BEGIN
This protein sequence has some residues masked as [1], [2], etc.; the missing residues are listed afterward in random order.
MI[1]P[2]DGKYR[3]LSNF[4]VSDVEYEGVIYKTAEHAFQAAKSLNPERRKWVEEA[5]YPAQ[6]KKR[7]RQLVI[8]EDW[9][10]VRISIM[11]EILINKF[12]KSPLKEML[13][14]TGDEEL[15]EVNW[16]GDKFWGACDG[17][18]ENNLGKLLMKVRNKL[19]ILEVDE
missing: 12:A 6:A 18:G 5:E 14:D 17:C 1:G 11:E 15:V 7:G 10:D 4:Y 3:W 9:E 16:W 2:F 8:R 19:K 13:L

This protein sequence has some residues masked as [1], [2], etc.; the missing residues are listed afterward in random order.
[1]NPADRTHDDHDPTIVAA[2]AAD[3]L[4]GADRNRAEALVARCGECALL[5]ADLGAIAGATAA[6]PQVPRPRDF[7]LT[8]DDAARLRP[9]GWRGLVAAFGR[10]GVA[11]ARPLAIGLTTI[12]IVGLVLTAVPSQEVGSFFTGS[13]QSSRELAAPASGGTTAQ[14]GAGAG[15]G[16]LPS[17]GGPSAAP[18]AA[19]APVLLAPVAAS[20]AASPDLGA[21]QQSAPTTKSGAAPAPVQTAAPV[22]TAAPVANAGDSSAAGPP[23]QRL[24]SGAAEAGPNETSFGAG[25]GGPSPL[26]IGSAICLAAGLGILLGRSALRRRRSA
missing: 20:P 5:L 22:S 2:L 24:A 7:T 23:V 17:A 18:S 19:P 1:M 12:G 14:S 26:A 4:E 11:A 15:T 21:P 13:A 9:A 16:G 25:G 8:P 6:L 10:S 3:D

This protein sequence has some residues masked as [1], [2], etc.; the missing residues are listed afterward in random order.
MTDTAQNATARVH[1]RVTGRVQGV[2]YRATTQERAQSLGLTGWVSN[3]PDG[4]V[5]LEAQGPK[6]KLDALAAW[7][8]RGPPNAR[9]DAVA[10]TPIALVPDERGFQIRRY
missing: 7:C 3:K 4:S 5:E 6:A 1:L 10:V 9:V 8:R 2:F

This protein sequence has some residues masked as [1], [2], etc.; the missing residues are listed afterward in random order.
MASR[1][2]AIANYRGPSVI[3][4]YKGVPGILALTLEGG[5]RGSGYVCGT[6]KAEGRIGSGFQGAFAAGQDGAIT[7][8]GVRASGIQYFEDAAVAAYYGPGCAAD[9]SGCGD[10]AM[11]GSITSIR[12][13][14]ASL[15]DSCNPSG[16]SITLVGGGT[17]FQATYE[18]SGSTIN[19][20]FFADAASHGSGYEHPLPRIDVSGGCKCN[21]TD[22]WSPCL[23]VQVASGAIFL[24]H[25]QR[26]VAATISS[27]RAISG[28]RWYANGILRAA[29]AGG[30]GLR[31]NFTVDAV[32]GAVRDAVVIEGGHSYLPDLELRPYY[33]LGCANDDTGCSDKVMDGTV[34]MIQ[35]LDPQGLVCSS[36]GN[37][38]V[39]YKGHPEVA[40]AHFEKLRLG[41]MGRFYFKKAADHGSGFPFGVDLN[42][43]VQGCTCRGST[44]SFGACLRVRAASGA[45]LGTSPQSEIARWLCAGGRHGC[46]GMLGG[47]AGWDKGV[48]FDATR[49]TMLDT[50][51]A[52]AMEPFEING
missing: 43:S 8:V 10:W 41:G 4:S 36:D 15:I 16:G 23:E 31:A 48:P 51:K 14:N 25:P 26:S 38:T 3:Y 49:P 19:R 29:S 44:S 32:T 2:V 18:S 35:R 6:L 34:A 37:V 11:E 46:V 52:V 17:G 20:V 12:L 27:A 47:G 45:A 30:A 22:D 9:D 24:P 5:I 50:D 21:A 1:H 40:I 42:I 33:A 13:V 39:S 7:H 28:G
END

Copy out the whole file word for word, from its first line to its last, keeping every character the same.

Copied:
This protein sequence has some residues masked as [1], [2], etc.; the missing residues are listed afterward in random order.
MI[1]P[2]DGKYR[3]LSNF[4]VSDVEYEGVIYKTAEHAFQAAKSLNPERRKWVEEA[5]YPAQ[6]KKR[7]RQLVI[8]EDW[9][10]VRISIM[11]EILINKF[12]KSPLKEML[13][14]TGDEEL[15]EVNW[16]GDKFWGACDG[17][18]ENNLGKLLMKVRNKL[19]ILEVDE
missing: 12:A 6:A 18:G 5:E 14:D 17:C 1:G 11:E 15:V 7:G 10:D 4:Y 3:W 9:E 16:W 2:F 8:R 19:K 13:L

This protein sequence has some residues masked as [1], [2], etc.; the missing residues are listed afterward in random order.
[1]NPADRTHDDHDPTIVAA[2]AAD[3]L[4]GADRNRAEALVARCGECALL[5]ADLGAIAGATAA[6]PQVPRPRDF[7]LT[8]DDAARLRP[9]GWRGLVAAFGR[10]GVA[11]ARPLAIGLTTI[12]IVGLVLTAVPSQEVGSFFTGS[13]QSSRELAAPASGGTTAQ[14]GAGAG[15]G[16]LPS[17]GGPSAAP[18]AA[19]APVLLAPVAAS[20]AASPDLGA[21]QQSAPTTKSGAAPAPVQTAAPV[22]TAAPVANAGDSSAAGPP[23]QRL[24]SGAAEAGPNETSFGAG[25]GGPSPL[26]IGSAICLAAGLGILLGRSALRRRRSA
missing: 20:P 5:L 22:S 2:L 24:A 7:T 23:V 17:A 18:S 19:P 1:M 12:G 14:S 26:A 4:E 11:A 15:T 21:P 13:A 9:A 16:G 25:G 8:P 6:L 10:S 3:D

This protein sequence has some residues masked as [1], [2], etc.; the missing residues are listed afterward in random order.
MTDTAQNATARVH[1]RVTGRVQGV[2]YRATTQERAQSLGLTGWVSN[3]PDG[4]V[5]LEAQGPK[6]KLDALAAW[7][8]RGPPNAR[9]DAVA[10]TPIALVPDERGFQIRRY
missing: 7:C 3:K 4:S 5:E 6:A 1:L 10:V 9:V 8:R 2:F

This protein sequence has some residues masked as [1], [2], etc.; the missing residues are listed afterward in random order.
MASR[1][2]AIANYRGPSVI[3][4]YKGVPGILALTLEGG[5]RGSGYVCGT[6]KAEGRIGSGFQGAFAAGQDGAIT[7][8]GVRASGIQYFEDAAVAAYYGPGCAAD[9]SGCGD[10]AM[11]GSITSIR[12][13][14]ASL[15]DSCNPSG[16]SITLVGGGT[17]FQATYE[18]SGSTIN[19][20]FFADAASHGSGYEHPLPRIDVSGGCKCN[21]TD[22]WSPCL[23]VQVASGAIFL[24]H[25]QR[26]VAATISS[27]RAISG[28]RWYANGILRAA[29]AGG[30]GLR[31]NFTVDAV[32]GAVRDAVVIEGGHSYLPDLELRPYY[33]LGCANDDTGCSDKVMDGTV[34]MIQ[35]LDPQGLVCSS[36]GN[37][38]V[39]YKGHPEVA[40]AHFEKLRLG[41]MGRFYFKKAADHGSGFPFGVDLN[42][43]VQGCTCRGST[44]SFGACLRVRAASGA[45]LGTSPQSEIARWLCAGGRHGC[46]GMLGG[47]AGWDKGV[48]FDATR[49]TMLDT[50][51]A[52]AMEPFEING
missing: 43:S 8:V 10:W 41:G 4:S 36:D 15:I 16:G 23:E 31:A 48:P 51:K 14:N 25:P 26:S 38:T 3:Y 49:P 19:R 29:S 44:S 32:T 2:V 18:S 35:R 6:L 34:A 37:V 11:E 46:V 52:V 17:G 20:V 12:L 27:A 47:G 45:A 30:A 22:D 9:D 24:P 5:I 50:D 21:A 1:H 40:I 42:I 33:A 13:V 39:S 7:H 28:G